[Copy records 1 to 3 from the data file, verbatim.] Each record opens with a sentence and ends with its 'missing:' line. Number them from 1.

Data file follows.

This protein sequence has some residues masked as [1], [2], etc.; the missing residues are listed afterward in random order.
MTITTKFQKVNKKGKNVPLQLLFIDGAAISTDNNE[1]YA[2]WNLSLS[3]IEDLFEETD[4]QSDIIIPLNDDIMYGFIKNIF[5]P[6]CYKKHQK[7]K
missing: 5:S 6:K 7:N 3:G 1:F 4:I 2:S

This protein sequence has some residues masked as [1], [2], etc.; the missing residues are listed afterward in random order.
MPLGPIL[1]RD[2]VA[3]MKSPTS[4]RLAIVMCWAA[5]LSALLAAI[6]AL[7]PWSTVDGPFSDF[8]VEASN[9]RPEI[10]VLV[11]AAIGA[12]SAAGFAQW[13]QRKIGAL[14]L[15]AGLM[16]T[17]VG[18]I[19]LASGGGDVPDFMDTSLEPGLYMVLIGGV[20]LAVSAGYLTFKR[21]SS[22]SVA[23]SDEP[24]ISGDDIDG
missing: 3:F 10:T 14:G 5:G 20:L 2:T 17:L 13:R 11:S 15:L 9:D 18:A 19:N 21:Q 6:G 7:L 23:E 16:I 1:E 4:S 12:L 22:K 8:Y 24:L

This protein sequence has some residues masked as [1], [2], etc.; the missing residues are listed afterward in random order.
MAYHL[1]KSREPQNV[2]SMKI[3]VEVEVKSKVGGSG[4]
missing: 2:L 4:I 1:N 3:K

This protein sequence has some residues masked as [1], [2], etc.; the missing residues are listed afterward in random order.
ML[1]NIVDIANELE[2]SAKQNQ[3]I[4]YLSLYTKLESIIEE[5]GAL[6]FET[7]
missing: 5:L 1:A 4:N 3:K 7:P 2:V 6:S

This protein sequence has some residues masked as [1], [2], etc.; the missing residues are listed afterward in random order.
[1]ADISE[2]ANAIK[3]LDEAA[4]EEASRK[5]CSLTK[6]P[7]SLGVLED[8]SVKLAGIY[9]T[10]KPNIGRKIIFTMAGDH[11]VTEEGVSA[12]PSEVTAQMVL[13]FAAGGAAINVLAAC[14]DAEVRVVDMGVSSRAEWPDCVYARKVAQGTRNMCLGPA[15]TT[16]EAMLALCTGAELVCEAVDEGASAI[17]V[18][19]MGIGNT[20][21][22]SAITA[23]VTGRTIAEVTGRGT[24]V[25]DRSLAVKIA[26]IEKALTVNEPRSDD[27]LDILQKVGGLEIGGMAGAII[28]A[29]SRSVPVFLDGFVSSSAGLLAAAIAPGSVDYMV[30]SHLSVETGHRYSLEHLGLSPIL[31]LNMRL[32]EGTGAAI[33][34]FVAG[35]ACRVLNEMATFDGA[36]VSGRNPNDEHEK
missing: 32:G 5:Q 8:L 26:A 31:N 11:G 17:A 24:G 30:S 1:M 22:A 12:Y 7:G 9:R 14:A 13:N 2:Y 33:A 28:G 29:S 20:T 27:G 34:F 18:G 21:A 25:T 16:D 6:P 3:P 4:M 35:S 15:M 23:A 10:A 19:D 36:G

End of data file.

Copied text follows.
This protein sequence has some residues masked as [1], [2], etc.; the missing residues are listed afterward in random order.
MTITTKFQKVNKKGKNVPLQLLFIDGAAISTDNNE[1]YA[2]WNLSLS[3]IEDLFEETD[4]QSDIIIPLNDDIMYGFIKNIF[5]P[6]CYKKHQK[7]K
missing: 5:S 6:K 7:N 3:G 1:F 4:I 2:S

This protein sequence has some residues masked as [1], [2], etc.; the missing residues are listed afterward in random order.
MPLGPIL[1]RD[2]VA[3]MKSPTS[4]RLAIVMCWAA[5]LSALLAAI[6]AL[7]PWSTVDGPFSDF[8]VEASN[9]RPEI[10]VLV[11]AAIGA[12]SAAGFAQW[13]QRKIGAL[14]L[15]AGLM[16]T[17]VG[18]I[19]LASGGGDVPDFMDTSLEPGLYMVLIGGV[20]LAVSAGYLTFKR[21]SS[22]SVA[23]SDEP[24]ISGDDIDG
missing: 3:F 10:T 14:G 5:G 20:L 2:T 17:L 13:R 11:S 15:L 9:D 18:A 19:N 21:Q 6:G 7:L 23:E 16:I 1:E 4:S 12:L 22:K 8:Y 24:L

This protein sequence has some residues masked as [1], [2], etc.; the missing residues are listed afterward in random order.
MAYHL[1]KSREPQNV[2]SMKI[3]VEVEVKSKVGGSG[4]
missing: 2:L 4:I 1:N 3:K